LA Times: Frank talk of Obama and race in Virginia

LA Times

Frank talk of Obama and race in Virginia

The isolated towns of Virginia’s Appalachian coal region are home to strong labor unions and Democratic political machines that date back generations. Yet voters here who eagerly pushed Democrats into the Senate and the governor’s office are resisting Barack Obama.

Some Americans say Obama’s race and uncommon background make them uncomfortable — here those people include Democratic precinct chairmen and get-out-the-vote workers. Many Americans receive e-mails falsely calling Obama a Muslim — here a local newspaper columnist has joked in print that Obama would put Islamic symbols on the U.S. flag.

..

And so Obama’s supporters, as they push to win this dead-even battleground state, are talking directly about race, betting that the best way to raise their neighbors’ comfort level with the prospect of the first black president is to openly confront their feelings.

When Cecil E. Roberts, president of the coal miners union that shapes politics in much of this mountain region, talks to voters, he tells them that their choice is to have “a black friend in the White House or a white enemy.” When Charlie Cox, an Obama supporter, hears friends fretting about Obama’s race, he reminds them that they pull for the nearby University of Tennessee football team, “and they’re black.”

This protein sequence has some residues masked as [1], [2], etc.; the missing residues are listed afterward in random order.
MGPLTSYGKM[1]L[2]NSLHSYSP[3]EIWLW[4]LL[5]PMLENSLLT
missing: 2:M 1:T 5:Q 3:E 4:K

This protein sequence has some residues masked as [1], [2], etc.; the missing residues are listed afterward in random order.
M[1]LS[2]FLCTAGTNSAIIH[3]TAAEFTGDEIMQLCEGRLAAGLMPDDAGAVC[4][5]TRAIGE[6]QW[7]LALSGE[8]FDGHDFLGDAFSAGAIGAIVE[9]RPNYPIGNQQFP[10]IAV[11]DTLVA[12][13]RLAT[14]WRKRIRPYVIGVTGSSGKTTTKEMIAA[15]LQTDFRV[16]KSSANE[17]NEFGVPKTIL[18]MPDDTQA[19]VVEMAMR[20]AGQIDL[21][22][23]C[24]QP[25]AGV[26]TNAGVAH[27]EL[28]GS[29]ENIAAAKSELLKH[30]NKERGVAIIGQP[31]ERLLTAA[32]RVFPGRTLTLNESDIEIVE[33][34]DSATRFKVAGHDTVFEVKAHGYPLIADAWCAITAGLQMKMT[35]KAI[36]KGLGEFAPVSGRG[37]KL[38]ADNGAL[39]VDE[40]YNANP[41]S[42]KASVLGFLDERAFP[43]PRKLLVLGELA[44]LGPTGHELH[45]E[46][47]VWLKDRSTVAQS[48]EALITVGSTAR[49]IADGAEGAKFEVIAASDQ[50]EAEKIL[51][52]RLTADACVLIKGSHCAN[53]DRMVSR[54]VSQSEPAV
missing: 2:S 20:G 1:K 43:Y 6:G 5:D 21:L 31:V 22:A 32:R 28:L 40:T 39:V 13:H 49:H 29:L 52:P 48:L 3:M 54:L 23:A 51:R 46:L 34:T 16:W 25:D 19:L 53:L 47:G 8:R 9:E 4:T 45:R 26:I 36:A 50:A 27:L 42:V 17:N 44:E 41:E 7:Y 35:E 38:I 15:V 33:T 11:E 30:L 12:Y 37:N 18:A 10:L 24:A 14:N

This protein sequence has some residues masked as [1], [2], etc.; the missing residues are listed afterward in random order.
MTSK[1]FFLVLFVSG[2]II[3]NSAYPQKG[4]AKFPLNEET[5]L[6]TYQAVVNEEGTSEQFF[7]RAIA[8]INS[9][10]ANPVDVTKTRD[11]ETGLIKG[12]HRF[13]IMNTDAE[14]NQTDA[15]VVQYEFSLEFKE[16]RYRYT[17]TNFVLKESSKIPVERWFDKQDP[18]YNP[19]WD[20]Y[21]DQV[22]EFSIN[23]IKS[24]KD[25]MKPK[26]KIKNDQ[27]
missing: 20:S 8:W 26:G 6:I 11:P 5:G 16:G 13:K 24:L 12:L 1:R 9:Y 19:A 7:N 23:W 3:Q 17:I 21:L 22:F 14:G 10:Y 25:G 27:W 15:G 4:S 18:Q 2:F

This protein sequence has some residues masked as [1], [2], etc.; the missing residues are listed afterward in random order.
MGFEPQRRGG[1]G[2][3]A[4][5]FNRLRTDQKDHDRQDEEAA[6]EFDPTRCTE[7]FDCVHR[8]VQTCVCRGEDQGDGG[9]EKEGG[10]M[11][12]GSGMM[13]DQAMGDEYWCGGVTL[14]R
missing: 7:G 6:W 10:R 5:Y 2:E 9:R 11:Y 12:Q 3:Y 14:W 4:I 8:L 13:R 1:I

“I’ve never been prejudiced in my life,” said Sharon Fleming, 69, the wife of a retired coal miner, who spends hours at the union hall calling voters on behalf of Obama. “My niece married a black, and I don’t have a problem with it. Now, I wouldn’t want a mixed marriage for my daughter, but I’m voting for Obama.”

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